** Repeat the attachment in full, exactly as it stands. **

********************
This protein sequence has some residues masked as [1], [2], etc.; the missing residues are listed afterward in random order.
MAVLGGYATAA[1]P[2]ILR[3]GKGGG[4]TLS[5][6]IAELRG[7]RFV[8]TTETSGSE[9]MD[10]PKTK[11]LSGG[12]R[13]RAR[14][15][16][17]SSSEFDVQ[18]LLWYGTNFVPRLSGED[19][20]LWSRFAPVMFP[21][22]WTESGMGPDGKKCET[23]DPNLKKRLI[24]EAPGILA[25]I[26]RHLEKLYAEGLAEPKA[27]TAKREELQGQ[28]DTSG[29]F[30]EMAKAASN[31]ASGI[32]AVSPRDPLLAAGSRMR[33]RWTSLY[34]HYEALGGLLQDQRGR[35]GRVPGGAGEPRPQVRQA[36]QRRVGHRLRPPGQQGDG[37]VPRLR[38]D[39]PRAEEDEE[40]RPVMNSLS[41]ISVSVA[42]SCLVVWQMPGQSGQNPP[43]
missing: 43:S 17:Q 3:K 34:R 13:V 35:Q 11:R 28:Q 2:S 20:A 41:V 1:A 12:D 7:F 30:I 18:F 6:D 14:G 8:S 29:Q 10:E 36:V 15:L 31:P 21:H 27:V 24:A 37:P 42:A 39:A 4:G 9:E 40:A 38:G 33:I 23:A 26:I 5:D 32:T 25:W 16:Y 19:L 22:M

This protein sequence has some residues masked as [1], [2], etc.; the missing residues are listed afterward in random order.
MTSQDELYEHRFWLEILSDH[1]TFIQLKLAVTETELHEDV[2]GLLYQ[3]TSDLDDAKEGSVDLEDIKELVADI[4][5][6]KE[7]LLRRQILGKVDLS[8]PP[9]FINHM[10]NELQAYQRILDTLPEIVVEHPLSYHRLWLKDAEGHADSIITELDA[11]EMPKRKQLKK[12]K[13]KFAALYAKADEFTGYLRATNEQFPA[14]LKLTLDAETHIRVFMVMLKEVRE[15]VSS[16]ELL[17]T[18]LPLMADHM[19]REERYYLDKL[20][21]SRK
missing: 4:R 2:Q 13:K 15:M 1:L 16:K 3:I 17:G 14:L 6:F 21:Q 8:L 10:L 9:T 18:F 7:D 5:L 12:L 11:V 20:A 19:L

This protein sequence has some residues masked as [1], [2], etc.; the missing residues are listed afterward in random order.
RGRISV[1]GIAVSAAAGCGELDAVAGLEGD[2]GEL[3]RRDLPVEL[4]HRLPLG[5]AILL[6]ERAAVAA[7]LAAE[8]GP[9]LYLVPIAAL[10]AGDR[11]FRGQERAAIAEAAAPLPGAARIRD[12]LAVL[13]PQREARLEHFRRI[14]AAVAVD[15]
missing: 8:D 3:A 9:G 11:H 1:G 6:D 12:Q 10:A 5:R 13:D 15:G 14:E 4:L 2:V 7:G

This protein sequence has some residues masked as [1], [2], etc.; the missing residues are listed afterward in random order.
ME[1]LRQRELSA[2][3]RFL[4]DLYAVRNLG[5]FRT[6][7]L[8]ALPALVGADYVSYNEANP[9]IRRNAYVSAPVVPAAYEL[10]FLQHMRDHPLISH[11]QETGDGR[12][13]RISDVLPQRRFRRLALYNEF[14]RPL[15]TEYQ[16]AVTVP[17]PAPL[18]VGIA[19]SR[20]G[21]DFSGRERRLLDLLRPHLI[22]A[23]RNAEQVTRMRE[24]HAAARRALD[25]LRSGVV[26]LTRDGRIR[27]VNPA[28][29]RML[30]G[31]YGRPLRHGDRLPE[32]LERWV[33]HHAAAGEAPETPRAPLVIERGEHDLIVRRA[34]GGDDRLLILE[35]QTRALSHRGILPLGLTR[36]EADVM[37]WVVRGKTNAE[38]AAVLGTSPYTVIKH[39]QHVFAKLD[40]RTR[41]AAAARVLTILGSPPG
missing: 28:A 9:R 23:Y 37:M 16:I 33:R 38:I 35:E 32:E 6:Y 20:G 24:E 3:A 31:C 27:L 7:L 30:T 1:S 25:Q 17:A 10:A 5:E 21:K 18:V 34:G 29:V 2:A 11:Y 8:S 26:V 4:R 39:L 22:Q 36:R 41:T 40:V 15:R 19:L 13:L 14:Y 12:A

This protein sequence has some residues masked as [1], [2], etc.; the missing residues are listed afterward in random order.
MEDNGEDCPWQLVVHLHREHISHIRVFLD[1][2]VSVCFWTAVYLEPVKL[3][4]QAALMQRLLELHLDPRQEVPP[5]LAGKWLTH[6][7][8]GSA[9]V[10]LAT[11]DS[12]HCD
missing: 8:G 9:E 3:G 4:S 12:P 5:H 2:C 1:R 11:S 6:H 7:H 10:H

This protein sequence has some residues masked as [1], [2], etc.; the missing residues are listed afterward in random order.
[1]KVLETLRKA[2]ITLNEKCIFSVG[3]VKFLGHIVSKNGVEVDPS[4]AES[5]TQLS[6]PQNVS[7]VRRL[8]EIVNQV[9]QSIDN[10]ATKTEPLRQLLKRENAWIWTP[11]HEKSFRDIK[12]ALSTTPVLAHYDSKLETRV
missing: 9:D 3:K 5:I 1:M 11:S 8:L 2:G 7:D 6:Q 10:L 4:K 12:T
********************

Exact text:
This protein sequence has some residues masked as [1], [2], etc.; the missing residues are listed afterward in random order.
MAVLGGYATAA[1]P[2]ILR[3]GKGGG[4]TLS[5][6]IAELRG[7]RFV[8]TTETSGSE[9]MD[10]PKTK[11]LSGG[12]R[13]RAR[14][15][16][17]SSSEFDVQ[18]LLWYGTNFVPRLSGED[19][20]LWSRFAPVMFP[21][22]WTESGMGPDGKKCET[23]DPNLKKRLI[24]EAPGILA[25]I[26]RHLEKLYAEGLAEPKA[27]TAKREELQGQ[28]DTSG[29]F[30]EMAKAASN[31]ASGI[32]AVSPRDPLLAAGSRMR[33]RWTSLY[34]HYEALGGLLQDQRGR[35]GRVPGGAGEPRPQVRQA[36]QRRVGHRLRPPGQQGDG[37]VPRLR[38]D[39]PRAEEDEE[40]RPVMNSLS[41]ISVSVA[42]SCLVVWQMPGQSGQNPP[43]
missing: 43:S 17:Q 3:K 34:R 13:V 35:Q 11:R 28:Q 2:S 20:A 41:V 1:A 12:D 7:F 30:I 18:F 6:D 14:G 8:S 29:Q 10:E 36:V 15:L 31:P 21:H 27:V 24:A 37:P 42:A 39:A 4:G 9:E 40:A 38:G 33:I 23:A 26:I 5:D 32:T 25:W 16:Y 19:L 22:M

This protein sequence has some residues masked as [1], [2], etc.; the missing residues are listed afterward in random order.
MTSQDELYEHRFWLEILSDH[1]TFIQLKLAVTETELHEDV[2]GLLYQ[3]TSDLDDAKEGSVDLEDIKELVADI[4][5][6]KE[7]LLRRQILGKVDLS[8]PP[9]FINHM[10]NELQAYQRILDTLPEIVVEHPLSYHRLWLKDAEGHADSIITELDA[11]EMPKRKQLKK[12]K[13]KFAALYAKADEFTGYLRATNEQFPA[14]LKLTLDAETHIRVFMVMLKEVRE[15]VSS[16]ELL[17]T[18]LPLMADHM[19]REERYYLDKL[20][21]SRK
missing: 4:R 2:Q 13:K 15:M 1:L 16:K 3:I 17:G 14:L 6:F 21:Q 8:L 10:L 9:T 18:F 7:D 5:L 12:L 11:V 20:A 19:L

This protein sequence has some residues masked as [1], [2], etc.; the missing residues are listed afterward in random order.
RGRISV[1]GIAVSAAAGCGELDAVAGLEGD[2]GEL[3]RRDLPVEL[4]HRLPLG[5]AILL[6]ERAAVAA[7]LAAE[8]GP[9]LYLVPIAAL[10]AGDR[11]FRGQERAAIAEAAAPLPGAARIRD[12]LAVL[13]PQREARLEHFRRI[14]AAVAVD[15]
missing: 8:D 3:A 9:G 11:H 1:G 6:D 12:Q 10:A 5:R 13:D 15:G 14:E 4:L 2:V 7:G

This protein sequence has some residues masked as [1], [2], etc.; the missing residues are listed afterward in random order.
ME[1]LRQRELSA[2][3]RFL[4]DLYAVRNLG[5]FRT[6][7]L[8]ALPALVGADYVSYNEANP[9]IRRNAYVSAPVVPAAYEL[10]FLQHMRDHPLISH[11]QETGDGR[12][13]RISDVLPQRRFRRLALYNEF[14]RPL[15]TEYQ[16]AVTVP[17]PAPL[18]VGIA[19]SR[20]G[21]DFSGRERRLLDLLRPHLI[22]A[23]RNAEQVTRMRE[24]HAAARRALD[25]LRSGVV[26]LTRDGRIR[27]VNPA[28][29]RML[30]G[31]YGRPLRHGDRLPE[32]LERWV[33]HHAAAGEAPETPRAPLVIERGEHDLIVRRA[34]GGDDRLLILE[35]QTRALSHRGILPLGLTR[36]EADVM[37]WVVRGKTNAE[38]AAVLGTSPYTVIKH[39]QHVFAKLD[40]RTR[41]AAAARVLTILGSPPG
missing: 28:A 9:R 23:Y 37:M 16:I 33:R 38:I 35:E 32:E 6:Y 20:G 24:E 3:A 31:C 27:L 7:L 30:T 1:S 25:Q 17:A 10:A 5:E 21:K 18:V 34:G 29:V 2:A 11:Y 8:S 26:V 4:R 39:L 22:Q 36:R 41:T 40:V 15:R 19:L 13:L 14:Y 12:A

This protein sequence has some residues masked as [1], [2], etc.; the missing residues are listed afterward in random order.
MEDNGEDCPWQLVVHLHREHISHIRVFLD[1][2]VSVCFWTAVYLEPVKL[3][4]QAALMQRLLELHLDPRQEVPP[5]LAGKWLTH[6][7][8]GSA[9]V[10]LAT[11]DS[12]HCD
missing: 8:G 9:E 3:G 4:S 12:P 5:H 2:C 1:R 11:S 6:H 7:H 10:H

This protein sequence has some residues masked as [1], [2], etc.; the missing residues are listed afterward in random order.
[1]KVLETLRKA[2]ITLNEKCIFSVG[3]VKFLGHIVSKNGVEVDPS[4]AES[5]TQLS[6]PQNVS[7]VRRL[8]EIVNQV[9]QSIDN[10]ATKTEPLRQLLKRENAWIWTP[11]HEKSFRDIK[12]ALSTTPVLAHYDSKLETRV
missing: 9:D 3:K 5:I 1:M 11:S 8:L 2:G 7:D 6:Q 10:L 4:K 12:T